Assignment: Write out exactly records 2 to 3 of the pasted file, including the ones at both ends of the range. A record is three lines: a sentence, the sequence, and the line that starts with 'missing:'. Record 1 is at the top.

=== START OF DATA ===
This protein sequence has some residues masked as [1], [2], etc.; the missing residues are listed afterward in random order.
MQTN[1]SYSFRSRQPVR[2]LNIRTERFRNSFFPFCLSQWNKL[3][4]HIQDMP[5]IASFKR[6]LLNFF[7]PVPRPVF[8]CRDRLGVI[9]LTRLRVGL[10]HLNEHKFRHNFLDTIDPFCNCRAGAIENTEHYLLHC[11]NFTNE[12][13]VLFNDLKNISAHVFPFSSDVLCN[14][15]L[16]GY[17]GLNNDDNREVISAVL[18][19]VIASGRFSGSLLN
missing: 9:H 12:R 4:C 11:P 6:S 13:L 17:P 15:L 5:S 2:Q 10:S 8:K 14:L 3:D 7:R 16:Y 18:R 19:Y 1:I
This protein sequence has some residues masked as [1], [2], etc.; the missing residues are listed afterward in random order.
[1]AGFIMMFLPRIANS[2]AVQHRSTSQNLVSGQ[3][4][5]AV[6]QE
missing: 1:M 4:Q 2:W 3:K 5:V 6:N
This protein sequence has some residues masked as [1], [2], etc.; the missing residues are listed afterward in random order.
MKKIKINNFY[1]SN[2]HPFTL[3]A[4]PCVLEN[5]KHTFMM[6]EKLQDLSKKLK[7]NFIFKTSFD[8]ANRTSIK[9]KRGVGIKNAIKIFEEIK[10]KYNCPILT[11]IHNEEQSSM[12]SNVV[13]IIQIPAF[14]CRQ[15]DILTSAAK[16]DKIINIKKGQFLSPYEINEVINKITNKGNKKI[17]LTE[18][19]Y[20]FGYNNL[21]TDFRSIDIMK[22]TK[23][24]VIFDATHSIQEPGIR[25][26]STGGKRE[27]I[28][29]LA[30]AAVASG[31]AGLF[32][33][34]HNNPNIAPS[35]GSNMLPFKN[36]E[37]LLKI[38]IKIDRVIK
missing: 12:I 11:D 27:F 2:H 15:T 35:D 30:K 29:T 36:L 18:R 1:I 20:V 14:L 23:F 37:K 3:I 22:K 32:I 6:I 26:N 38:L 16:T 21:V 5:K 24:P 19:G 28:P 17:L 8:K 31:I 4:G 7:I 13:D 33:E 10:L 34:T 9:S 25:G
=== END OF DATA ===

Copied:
This protein sequence has some residues masked as [1], [2], etc.; the missing residues are listed afterward in random order.
[1]AGFIMMFLPRIANS[2]AVQHRSTSQNLVSGQ[3][4][5]AV[6]QE
missing: 1:M 4:Q 2:W 3:K 5:V 6:N
This protein sequence has some residues masked as [1], [2], etc.; the missing residues are listed afterward in random order.
MKKIKINNFY[1]SN[2]HPFTL[3]A[4]PCVLEN[5]KHTFMM[6]EKLQDLSKKLK[7]NFIFKTSFD[8]ANRTSIK[9]KRGVGIKNAIKIFEEIK[10]KYNCPILT[11]IHNEEQSSM[12]SNVV[13]IIQIPAF[14]CRQ[15]DILTSAAK[16]DKIINIKKGQFLSPYEINEVINKITNKGNKKI[17]LTE[18][19]Y[20]FGYNNL[21]TDFRSIDIMK[22]TK[23][24]VIFDATHSIQEPGIR[25][26]STGGKRE[27]I[28][29]LA[30]AAVASG[31]AGLF[32][33][34]HNNPNIAPS[35]GSNMLPFKN[36]E[37]LLKI[38]IKIDRVIK
missing: 12:I 11:D 27:F 2:H 15:T 35:D 30:K 29:T 36:L 18:R 1:I 20:V 14:L 23:F 37:K 3:I 22:K 32:I 6:I 26:N 38:L 16:T 21:V 5:K 24:P 19:G 28:P 17:L 8:K 31:I 4:G 7:I 13:D 33:E 10:L 34:T 9:S 25:G